The only word Krista made out of the flood of elvish was her own name. It did not matter that she could not understand Summerlane?s house mother, Collette. The tone was enough. Panic. Krista shoved the rest of the crafting remains she had been cleaning into her apron pockets and ran to the bedroom where Collette stood, staring at the communication panel. Her delicate fingers pressed on cheeks paler than buttermilk. ?What is it?? Krista asked, immediately drawing her arm around Collette?s shoulders to offer comfort.
When she looked to the scrawl of texts, one after another after another, her arm tightened. ?Who is Ortiz?? Krista asked. It did not matter, she supposed. The only people who had their communication number were Lirssa, Kids of Summer, Aric who was the children?s tutor, and the doctor. All of whom she could see listed in the contacts at the top.
?He called her Lulu.? Collette whispered.
Lirssa only let people close to her, or knew her from her flights in space, call her that. It was real. It was all bitterly real. Shaking her head was not going to change that, and still she did. She felt her muscles tighten, rocking her head to and fro. Collette?s arms were around her in turn. ?What will we tell the children??
?The truth,? Krista forced out of a tight throat. Her heart ached to lie. To tell them Lirssa was just on a long break. Maybe she was? She wanted to believe it, too. Wanted to stop imagining the young woman burning, hair gone, eyes gone?body charring and falling away into the dust of space.
Gulping down a breath through a dry throat, she repeated, ?We tell them the truth.?
?After bathtime,? Collette said. ?I want to tell Tobias first. I want them to have time to process it before Aric---? and Collette stopped short.
?Oh,? Krista breathed out the pain as she remembered his name among the list of contacts. Still, she checked again and she felt Collette lean and do the same, sharp eyes picking out his number among the others. Aric knew. ?He won?t be coming to teach tomorrow.?
?Maybe,? Collette sighed, ?maybe he will need to continue.?
Krista disagreed. The children did not need to be used to make a grown up feel better.
Collette seemed to read her thoughts. Centuries of noticing slight human traits likely helped. Krista had found she could not hide her feelings from the house parents. ?Krista, the children need to see how adults handle grief, too. Don?t you trust him to do so wisely in front of them??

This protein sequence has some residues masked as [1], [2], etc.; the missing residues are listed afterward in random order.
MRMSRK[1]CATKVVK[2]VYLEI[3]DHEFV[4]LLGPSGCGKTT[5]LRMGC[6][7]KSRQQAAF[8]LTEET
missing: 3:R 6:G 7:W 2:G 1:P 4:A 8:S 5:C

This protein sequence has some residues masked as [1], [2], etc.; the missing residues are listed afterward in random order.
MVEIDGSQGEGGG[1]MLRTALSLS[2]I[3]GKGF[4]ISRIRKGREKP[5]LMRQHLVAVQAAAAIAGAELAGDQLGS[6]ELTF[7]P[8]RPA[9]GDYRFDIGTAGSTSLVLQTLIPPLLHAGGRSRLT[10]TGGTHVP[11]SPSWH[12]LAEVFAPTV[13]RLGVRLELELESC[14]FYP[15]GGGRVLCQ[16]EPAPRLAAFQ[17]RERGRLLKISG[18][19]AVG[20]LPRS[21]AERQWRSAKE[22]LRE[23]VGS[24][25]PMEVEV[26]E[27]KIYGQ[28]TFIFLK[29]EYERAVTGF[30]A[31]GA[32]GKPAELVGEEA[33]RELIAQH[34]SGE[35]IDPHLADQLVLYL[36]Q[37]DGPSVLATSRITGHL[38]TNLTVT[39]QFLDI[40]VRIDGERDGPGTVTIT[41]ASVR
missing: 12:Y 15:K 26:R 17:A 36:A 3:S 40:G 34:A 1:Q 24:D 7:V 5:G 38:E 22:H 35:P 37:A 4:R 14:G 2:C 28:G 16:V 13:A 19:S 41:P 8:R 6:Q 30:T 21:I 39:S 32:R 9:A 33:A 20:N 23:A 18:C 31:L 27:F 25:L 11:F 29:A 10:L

She did not. Collette smiled and patted Krista?s arm. ?Bath time.? She urged with one last shared hug. ?I appreciate you staying late to help.?
?There?s the room in the attic I could take for a few days.? Krista was already determined she would. In fact, it made more sense for her to be here at Summerlane all the time. Lirssa had not liked the idea of housemaid, the children not learning to do their own part of being a family.
But Krista loved being here. The children, the parents, the support of the Foundation, and ? Lirssa. The young lady did not remember, and why should she? Krista looked so differently now, she knew. The years had been harsh and the street unkind. Lirssa would not remember one face among the many she had helped that night.
This work, though, this is what got Krista up in the morning and helped her feel whole and right in this horrible city when she went to sleep at night.
So, during bathtime, she helped the children wash up, laughing and playing all the while. Mara studied her closely. Mara was so much like Collette. Kai, the new child, she too watched closely. They knew. They could somehow feel tonight was different. Krista still kept up the pretense that it was a night like any other, and it would be a night like more to come.
?Children,? Collette called as the last one pulled her nightgown over her head. ?Tobias and I would like to meet with you all together tonight. Stories to be told.? Collette made it sound all so magical with the sparkle in her eyes.
Several of the children were quick to scamper after and into the big room that was the parents? room. Penny?s little hand slipped into Krista?s. She smiled down at the little girl hugging her worn blanket. ?Hello, sunshine. Let?s go join the others.? Mara took her other hand and they all sat on the big bed with the others.
?Tonight?s story is about stardust.? Tobias began. He had no tears in his eyes, though they shone. His voice was as warm as ever. It was the smile, of course. A smile which children were so attuned to. It was sad. ?Some say we are made of it. Everything is.?
?Even poop?? Gideon yelled his question, tossing himself sideways on the bed to give it a bounce everyone felt. He was going for the laughs. He got them. That boy and poop jokes.
?Everything,? Collette responded, but did not let the children devolve into giggles. ?And some say when we are gone, we return to stardust.?
?So no one that we love is ever truly gone.?
Krista felt a tremble run through Penny. Hugging her in close, she whispered. ?He can?t get you, sweetpea. He?s gone.?
Tobias saw and nodded, but he continued, ?Special friends, well, we can look up in the sky and still see them.?
The children looked at the ceiling, imagining. ?Krista,? Tobias urged, ?dig into your pockets. I think you can help with this magic.?
Her pockets. The crafts. Glitter. Stardust. Krista felt around in the pocket for pinches of glitter and with the nod from Tobias, tossed it in the air above them. With a twitch of his fingers, the glitter swirled and then settled into constellations above them. ?The stars are where Lirssa is now.?
The truth. Krista tried not to frown. Tobias had told the truth and had not. It let the children know and not know. The ones who could put it together would. The others would get there in time.
Lirssa was the stardust from pockets.